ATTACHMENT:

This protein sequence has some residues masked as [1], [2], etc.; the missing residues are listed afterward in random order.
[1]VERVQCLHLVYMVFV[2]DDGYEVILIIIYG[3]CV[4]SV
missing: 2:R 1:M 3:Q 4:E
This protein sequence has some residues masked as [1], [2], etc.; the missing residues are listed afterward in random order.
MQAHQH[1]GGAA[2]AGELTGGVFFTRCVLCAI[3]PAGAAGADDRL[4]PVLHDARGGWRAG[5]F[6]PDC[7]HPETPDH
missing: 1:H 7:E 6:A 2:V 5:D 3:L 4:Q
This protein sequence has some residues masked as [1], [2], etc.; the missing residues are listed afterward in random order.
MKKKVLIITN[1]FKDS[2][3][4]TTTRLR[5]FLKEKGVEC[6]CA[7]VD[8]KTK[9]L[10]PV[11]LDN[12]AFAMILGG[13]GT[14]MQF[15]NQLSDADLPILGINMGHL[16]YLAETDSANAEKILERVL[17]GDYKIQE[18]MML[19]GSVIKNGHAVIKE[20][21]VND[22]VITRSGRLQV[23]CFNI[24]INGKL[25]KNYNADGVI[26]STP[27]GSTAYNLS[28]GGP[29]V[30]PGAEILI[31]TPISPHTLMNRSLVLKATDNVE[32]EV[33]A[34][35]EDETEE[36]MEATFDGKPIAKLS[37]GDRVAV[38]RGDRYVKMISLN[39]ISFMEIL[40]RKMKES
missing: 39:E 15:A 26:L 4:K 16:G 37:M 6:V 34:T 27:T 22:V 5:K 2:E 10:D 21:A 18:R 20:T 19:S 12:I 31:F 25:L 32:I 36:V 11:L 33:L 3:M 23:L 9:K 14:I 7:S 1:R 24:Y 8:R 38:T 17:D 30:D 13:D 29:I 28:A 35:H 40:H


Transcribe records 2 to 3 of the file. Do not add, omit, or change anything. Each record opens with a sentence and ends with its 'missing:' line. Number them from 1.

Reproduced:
This protein sequence has some residues masked as [1], [2], etc.; the missing residues are listed afterward in random order.
MQAHQH[1]GGAA[2]AGELTGGVFFTRCVLCAI[3]PAGAAGADDRL[4]PVLHDARGGWRAG[5]F[6]PDC[7]HPETPDH
missing: 1:H 7:E 6:A 2:V 5:D 3:L 4:Q
This protein sequence has some residues masked as [1], [2], etc.; the missing residues are listed afterward in random order.
MKKKVLIITN[1]FKDS[2][3][4]TTTRLR[5]FLKEKGVEC[6]CA[7]VD[8]KTK[9]L[10]PV[11]LDN[12]AFAMILGG[13]GT[14]MQF[15]NQLSDADLPILGINMGHL[16]YLAETDSANAEKILERVL[17]GDYKIQE[18]MML[19]GSVIKNGHAVIKE[20][21]VND[22]VITRSGRLQV[23]CFNI[24]INGKL[25]KNYNADGVI[26]STP[27]GSTAYNLS[28]GGP[29]V[30]PGAEILI[31]TPISPHTLMNRSLVLKATDNVE[32]EV[33]A[34][35]EDETEE[36]MEATFDGKPIAKLS[37]GDRVAV[38]RGDRYVKMISLN[39]ISFMEIL[40]RKMKES
missing: 39:E 15:A 26:L 4:K 16:G 37:M 6:V 34:T 27:T 22:V 5:K 2:E 10:D 21:A 18:R 20:T 19:S 12:I 31:F 25:L 32:I 36:V 11:L 33:L 3:M 23:L 9:K 14:I 7:S 1:R 24:Y 8:R 38:T 17:D 30:D 13:D 29:I 28:A 35:H 40:H